For most American industries, 2008 was a devastating turning point. The Great Recession weighed heavily on our businesses, especially our local businesses, with one surprising exception: craft breweries.
In 2008, there were about 1,500 breweries in the United States. Today, there are over 7,000 – and a stunning portion of them are locally owned.
And yet, the beer industry has also consolidated since 2008. A series of massive acquisitions resulted in the creation of ABInBev, a Belgo-Brazilian behemoth that currently controls almost 30% of the global beer market.
So, is brewing the last bastion of American manufacturing? Or is it just another globalized industry?
Where The Craft Breweries Came From
The sudden resurgence of local brewing in the United States is one of the most surprising and welcome underdog stories in America’s recent history. Breweries like Anchor, Sierra Nevada, Boston Beer, New Belgium, Bell’s, Summit, and Boulevard blazed the trail for this fast growing segment of beer.
Entrepreneurship and artistry fueled the growth of small breweries. Before craft breweries boomed, the beer market was starting to look a little stale. Large companies focused on mass-producing the most affordable beer possible, neglecting niches in the market like EPAs, IPAs and Sours.
When the great recession hit, entrepreneurial brewers began to fill those niches. This kicked off an explosion of innovation as home-brewers across the country concocted new products and pushed them to the market.
Where They Are Going
Oftentimes, the skills required to start a business are different than the skills needed to sustain a business, especially when markets become uber-competitive.
As more and more microbreweries entered the market, competition between brewers intensified. The artists who invented popular craft beers suddenly carried the responsibilities of a business owner, often without an education in business management. In other instances, entrepreneurial owners found themselves ready to move on to their next venture.
Regardless of cause, many independent breweries have been acquired by large beer companies like ABInbev or MolsonCoors. Notable acquisitions include ABInbev’s acquisition of Goose Island, Bluepoint Brewery and 10 Barrel Brewing, and Golden Road Brewing.
It’s difficult to overstate how negatively the public has reacted to these acquisitions. One journalist compared the acquisition of Goose Island to the story of David and Goliath, “if David gave up the fight and joined the board of Goliath, Inc.”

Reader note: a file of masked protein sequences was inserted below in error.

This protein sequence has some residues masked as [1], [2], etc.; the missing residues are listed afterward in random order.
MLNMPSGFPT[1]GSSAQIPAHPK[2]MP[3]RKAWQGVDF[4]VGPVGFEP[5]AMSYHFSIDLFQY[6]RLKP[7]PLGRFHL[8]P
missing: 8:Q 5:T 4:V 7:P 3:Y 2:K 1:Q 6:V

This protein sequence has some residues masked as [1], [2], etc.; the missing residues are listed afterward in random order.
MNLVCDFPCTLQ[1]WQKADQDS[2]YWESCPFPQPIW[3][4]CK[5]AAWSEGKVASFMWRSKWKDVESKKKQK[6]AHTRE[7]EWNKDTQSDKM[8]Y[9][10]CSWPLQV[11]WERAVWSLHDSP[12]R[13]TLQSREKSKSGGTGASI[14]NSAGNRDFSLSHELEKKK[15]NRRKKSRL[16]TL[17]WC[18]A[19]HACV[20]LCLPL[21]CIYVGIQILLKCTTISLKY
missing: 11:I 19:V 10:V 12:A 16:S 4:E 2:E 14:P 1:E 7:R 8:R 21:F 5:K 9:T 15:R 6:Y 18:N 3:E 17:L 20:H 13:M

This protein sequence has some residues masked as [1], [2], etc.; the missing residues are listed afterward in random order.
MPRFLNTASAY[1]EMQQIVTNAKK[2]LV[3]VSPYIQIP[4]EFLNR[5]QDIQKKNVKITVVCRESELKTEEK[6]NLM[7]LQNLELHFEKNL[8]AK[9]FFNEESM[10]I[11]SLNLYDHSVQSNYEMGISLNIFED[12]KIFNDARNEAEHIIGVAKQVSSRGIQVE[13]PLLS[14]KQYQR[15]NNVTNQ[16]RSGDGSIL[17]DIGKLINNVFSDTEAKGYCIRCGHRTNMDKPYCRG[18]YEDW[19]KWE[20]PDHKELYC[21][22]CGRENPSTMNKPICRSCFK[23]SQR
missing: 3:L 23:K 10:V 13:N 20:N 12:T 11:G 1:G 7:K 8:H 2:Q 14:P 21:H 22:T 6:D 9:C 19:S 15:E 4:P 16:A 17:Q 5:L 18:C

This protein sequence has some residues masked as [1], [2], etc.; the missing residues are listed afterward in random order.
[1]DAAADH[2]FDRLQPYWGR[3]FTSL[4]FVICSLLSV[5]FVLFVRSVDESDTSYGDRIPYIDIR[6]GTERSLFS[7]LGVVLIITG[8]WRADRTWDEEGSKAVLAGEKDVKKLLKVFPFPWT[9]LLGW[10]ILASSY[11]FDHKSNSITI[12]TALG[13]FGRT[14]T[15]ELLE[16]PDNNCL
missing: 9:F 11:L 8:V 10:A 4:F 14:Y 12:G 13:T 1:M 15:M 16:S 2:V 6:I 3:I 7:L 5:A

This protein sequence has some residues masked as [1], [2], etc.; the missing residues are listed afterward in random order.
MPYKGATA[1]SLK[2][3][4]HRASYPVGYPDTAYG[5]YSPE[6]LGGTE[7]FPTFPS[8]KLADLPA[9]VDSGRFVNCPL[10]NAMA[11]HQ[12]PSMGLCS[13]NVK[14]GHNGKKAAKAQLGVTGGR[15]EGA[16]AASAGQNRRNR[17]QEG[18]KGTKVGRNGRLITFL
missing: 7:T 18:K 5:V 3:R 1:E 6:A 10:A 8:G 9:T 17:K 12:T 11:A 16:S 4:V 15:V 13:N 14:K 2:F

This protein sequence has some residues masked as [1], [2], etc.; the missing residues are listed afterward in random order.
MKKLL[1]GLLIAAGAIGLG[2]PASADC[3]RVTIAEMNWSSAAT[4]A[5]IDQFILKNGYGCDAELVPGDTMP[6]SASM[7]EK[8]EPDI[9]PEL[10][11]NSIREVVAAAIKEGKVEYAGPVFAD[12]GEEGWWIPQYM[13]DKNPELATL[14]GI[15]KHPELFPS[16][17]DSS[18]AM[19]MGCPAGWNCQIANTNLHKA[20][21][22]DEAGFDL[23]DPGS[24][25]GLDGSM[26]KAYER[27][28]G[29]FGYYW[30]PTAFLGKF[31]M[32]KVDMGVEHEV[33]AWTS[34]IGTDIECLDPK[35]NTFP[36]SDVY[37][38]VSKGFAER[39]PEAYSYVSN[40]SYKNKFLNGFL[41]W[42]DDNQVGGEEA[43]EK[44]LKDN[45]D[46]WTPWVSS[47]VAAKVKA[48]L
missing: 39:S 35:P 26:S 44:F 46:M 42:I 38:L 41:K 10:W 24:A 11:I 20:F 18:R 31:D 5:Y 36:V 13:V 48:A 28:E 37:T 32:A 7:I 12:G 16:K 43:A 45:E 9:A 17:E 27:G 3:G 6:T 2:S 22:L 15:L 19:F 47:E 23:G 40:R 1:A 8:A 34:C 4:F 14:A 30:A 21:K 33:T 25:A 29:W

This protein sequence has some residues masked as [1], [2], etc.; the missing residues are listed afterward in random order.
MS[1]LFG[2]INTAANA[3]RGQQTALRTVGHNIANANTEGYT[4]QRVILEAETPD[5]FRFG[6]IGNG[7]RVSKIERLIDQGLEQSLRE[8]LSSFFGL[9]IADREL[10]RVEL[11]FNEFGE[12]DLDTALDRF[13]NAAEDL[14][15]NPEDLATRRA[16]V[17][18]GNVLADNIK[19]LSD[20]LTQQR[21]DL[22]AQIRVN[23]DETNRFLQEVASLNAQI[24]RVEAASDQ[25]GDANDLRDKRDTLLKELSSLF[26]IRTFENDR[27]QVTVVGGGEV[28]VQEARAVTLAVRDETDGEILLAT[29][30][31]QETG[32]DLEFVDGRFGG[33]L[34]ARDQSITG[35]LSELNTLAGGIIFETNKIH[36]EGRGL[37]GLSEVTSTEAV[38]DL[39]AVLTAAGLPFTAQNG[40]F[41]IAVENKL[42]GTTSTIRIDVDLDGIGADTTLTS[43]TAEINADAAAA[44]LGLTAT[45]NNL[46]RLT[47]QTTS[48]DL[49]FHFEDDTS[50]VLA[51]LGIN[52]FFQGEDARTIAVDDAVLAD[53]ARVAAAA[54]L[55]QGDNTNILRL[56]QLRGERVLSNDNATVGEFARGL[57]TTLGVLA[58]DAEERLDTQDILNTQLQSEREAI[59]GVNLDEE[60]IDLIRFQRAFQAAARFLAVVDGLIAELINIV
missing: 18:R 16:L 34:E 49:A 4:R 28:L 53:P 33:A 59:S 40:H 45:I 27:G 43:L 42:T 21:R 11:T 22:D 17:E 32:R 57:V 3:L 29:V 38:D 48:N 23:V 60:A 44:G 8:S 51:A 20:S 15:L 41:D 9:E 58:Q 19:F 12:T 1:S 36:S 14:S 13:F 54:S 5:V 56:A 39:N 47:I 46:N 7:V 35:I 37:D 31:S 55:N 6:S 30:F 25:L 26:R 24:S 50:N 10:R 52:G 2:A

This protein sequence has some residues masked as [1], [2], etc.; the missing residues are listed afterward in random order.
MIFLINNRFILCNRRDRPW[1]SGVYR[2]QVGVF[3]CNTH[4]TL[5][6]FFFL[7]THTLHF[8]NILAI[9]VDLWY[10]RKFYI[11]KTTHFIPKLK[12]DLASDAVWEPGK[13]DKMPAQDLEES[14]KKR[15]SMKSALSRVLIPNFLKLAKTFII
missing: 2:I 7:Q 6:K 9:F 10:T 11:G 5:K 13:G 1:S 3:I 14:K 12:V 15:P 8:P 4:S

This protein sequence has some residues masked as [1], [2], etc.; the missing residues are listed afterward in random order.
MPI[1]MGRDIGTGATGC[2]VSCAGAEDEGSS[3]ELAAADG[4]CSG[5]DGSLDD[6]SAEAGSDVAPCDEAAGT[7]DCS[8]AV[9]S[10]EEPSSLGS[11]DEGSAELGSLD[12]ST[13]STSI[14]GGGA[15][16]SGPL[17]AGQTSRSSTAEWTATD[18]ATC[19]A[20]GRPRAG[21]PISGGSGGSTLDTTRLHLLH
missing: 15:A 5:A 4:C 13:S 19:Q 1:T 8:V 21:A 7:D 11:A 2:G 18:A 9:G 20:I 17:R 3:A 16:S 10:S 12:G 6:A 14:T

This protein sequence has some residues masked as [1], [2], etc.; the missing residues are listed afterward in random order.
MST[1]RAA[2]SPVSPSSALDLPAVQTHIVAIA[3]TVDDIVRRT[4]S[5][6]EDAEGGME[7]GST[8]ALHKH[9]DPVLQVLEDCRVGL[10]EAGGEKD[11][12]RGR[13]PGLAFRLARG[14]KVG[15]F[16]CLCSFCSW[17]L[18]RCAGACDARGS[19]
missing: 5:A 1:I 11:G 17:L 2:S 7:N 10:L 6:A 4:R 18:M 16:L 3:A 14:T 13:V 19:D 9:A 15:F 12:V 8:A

Sentiment aside, how does acquisition actually affect local breweries? Perhaps more importantly, how does it impact the communities around them?
The Bright Side of Acquisition
People often fear that acquisition will undermine the value of local breweries – it’s assumed that corporations will stifle innovation, undermine product quality and divest from the local community. In reality, the opposite is often true.
Take Goose Island for example. After acquisition, ABInbev and Goose Island’s founders partnered to improve Goose Island’s quality control, enhancing the quality of their existing products. With ABInbev’s support, Goose Island was able to drastically increase their experimentation with barrel-aged brews; this innovative product line is a crowd favorite locally and nationally.
Acquisition has also been economically beneficial for Chicago – not only has Goose Island expanded its production, it now employs considerably more people in the Chicago area.
Additionally, Goose Island still fosters a local sense of community. Chicagoans still get to enjoy their local taproom, watch White Sox games at the brewery and connect with one another in the process.
We all love our local businesses. Instinctively, many of us shutter at the thought of big corporations (The Evil Empire!) acquiring our favorite craft brewery. But from a practical perspective, the costs of acquisition mostly exist in our minds.
Acquired breweries can still be just as innovative and beneficial to a community as an independent brewery – especially if that independent brewery was on the edge of bankruptcy prior to acquisition.
As the covid-recession continues, many more craft brewers will probably be sold to large beer companies. Don’t cast judgement too quickly when these deals take place. In time, they might prove beneficial for everyone – even the pickiest beer drinkers.